Editor,

Mr. Howard’s letter to the editor “Another misguided vision” in response to Mr. Espinoza’s guest perspective in the June 18 edition was presumptuous and disrespectful. He first cites the district election he vehemently opposed as proof that change is not required and then vulgarly projects his self-image to draw a cynical and moot point. The cognitive dissonance and hypocrisy he expressed are perplexing, to say the least.

What Mr. Howard suggests is problematic because he relies on opinion rather than fact. First, no one is saying that ideal representation can only come from a specific parameter. What Mr. Espinoza said is that successful institutions are those that embrace and promote diversity.

Second, this is not divisive. What might be more divisive is the current standard of etiquette that inadvertently, without any malice, produces a harmful outcome for people from historically marginalized communities.

Nevertheless, I can make allowance and forgive Mr. Howard. However, I invite him to consider that the people who advocate and ask for mere courtesy to change a standard of etiquette so that everyone has a fair opportunity are not asking for much other than a kind gesture.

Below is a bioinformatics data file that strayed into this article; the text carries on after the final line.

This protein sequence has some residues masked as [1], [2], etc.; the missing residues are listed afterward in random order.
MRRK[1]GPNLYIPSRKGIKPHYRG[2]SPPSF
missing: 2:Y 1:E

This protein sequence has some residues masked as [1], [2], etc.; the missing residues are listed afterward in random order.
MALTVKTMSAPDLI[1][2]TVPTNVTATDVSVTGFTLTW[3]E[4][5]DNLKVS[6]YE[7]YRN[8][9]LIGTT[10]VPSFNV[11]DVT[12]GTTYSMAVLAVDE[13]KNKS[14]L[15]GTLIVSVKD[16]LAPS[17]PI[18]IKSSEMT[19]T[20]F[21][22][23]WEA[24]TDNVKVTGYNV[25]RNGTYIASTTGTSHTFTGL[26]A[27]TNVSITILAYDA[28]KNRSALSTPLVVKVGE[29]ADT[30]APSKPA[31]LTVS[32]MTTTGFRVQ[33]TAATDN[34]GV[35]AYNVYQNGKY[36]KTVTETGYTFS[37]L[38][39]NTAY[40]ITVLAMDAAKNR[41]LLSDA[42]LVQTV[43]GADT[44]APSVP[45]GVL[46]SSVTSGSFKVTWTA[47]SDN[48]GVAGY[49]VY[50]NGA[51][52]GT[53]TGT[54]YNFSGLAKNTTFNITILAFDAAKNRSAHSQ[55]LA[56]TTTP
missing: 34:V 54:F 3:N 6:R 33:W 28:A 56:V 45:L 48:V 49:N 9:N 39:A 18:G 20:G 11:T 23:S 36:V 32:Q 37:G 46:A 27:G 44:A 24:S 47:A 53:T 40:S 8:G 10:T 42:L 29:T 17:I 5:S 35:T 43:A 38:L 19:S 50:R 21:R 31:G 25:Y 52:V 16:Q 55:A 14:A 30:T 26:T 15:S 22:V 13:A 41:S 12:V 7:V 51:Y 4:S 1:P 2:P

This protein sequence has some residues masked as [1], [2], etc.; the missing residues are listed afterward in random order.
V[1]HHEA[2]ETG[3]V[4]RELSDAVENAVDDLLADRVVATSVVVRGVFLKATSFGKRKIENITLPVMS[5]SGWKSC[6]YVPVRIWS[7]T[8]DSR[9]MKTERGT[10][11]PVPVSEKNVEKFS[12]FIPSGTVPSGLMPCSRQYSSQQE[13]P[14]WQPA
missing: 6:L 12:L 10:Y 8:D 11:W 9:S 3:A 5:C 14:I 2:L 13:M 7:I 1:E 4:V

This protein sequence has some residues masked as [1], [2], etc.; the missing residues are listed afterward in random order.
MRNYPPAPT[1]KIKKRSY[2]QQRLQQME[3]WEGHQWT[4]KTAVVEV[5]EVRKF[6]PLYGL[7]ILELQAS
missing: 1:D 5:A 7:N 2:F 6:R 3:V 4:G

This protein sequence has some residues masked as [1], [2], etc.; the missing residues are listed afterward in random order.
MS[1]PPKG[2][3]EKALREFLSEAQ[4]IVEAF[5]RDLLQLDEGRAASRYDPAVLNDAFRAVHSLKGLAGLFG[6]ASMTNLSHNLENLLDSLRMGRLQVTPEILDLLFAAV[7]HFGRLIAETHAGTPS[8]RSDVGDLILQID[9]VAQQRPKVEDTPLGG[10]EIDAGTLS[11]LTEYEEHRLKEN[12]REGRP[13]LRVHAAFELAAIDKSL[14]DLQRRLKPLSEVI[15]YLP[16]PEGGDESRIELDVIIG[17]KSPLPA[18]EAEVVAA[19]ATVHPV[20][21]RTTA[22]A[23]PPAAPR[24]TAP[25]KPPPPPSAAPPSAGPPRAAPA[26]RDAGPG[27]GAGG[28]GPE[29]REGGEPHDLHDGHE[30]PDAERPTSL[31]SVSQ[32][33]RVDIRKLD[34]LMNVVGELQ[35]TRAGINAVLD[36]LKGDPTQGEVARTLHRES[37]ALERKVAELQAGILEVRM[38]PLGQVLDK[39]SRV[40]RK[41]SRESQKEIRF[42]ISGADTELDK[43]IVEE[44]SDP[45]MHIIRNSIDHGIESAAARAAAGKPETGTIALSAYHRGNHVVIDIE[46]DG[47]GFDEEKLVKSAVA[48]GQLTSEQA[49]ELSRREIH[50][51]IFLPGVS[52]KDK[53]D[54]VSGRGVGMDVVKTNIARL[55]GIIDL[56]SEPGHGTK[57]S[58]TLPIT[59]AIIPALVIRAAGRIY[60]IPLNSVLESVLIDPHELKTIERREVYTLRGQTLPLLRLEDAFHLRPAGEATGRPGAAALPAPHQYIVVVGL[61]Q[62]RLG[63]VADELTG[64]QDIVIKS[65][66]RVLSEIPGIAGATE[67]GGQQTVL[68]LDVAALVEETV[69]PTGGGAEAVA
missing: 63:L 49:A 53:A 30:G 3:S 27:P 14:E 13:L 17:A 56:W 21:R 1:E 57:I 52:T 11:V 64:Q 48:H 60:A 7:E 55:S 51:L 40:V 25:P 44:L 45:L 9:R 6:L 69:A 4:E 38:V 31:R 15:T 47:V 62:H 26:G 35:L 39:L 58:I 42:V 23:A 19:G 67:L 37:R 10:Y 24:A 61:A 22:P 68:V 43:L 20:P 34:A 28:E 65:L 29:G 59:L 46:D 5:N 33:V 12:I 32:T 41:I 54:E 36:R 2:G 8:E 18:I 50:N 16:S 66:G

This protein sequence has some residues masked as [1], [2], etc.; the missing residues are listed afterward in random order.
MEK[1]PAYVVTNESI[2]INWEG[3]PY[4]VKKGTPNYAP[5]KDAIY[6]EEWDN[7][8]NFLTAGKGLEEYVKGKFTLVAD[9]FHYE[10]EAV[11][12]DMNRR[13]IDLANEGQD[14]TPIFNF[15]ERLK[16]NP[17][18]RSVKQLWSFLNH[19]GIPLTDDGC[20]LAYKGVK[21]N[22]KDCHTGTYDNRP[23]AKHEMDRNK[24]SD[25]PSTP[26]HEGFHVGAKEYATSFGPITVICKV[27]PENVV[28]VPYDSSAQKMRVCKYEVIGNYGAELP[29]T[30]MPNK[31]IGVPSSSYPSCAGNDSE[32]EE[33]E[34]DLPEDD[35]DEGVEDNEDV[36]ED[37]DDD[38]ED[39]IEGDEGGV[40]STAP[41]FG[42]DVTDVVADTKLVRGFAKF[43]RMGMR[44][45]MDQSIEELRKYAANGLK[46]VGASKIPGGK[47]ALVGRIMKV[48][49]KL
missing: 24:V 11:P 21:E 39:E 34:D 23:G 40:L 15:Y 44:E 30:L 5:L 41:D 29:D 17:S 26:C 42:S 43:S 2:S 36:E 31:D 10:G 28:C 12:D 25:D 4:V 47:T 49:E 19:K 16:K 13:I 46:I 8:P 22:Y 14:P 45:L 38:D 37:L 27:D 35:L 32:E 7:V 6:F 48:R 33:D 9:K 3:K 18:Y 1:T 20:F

Ray Larios

Burlingame

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(3) comments

Terence Y

Mr. Larios – I didn’t realize you could speak for Mr. Espinoza’s because nowhere in Mr. Espinoza’s letter does it include “successful,” “institutions,” “embrace” or “promote.” Perhaps you’re providing an opinion rather than fact. Nevertheless, I can make an allowance and forgive you. BTW, we do have a system for representation – our current election system. Of course, we need to ensure election integrity, unlike our recent presidential election.

DavidP

Well said Ray. Blaming underserved communities for their predicament over the years hasn’t been very constructive. I for one welcome a new approach to fuller civic engagement.

Dirk van Ulden

Well Mr. Larios - while your argument is quite articulate, you do not make a lot of sense. Where comes the idea from that our current institutions do not embrace and promote diversity? I have been retired for some years but even when I entered the professional workforce in 1974, those were a given and have been optimized and abused ever since by the likes of Mr. Espinoza. Then, can you please provide tangible evidence that our "current standard of etiquettes" is still producing harmful outcomes from "historically marginalized communities"? Your observation is stuck in the 1950s and 1960s. You fail to give any credit to the subsequent generations that have worked very hard to make our society a much better place to thrive in than what you are willing to acknowledge.

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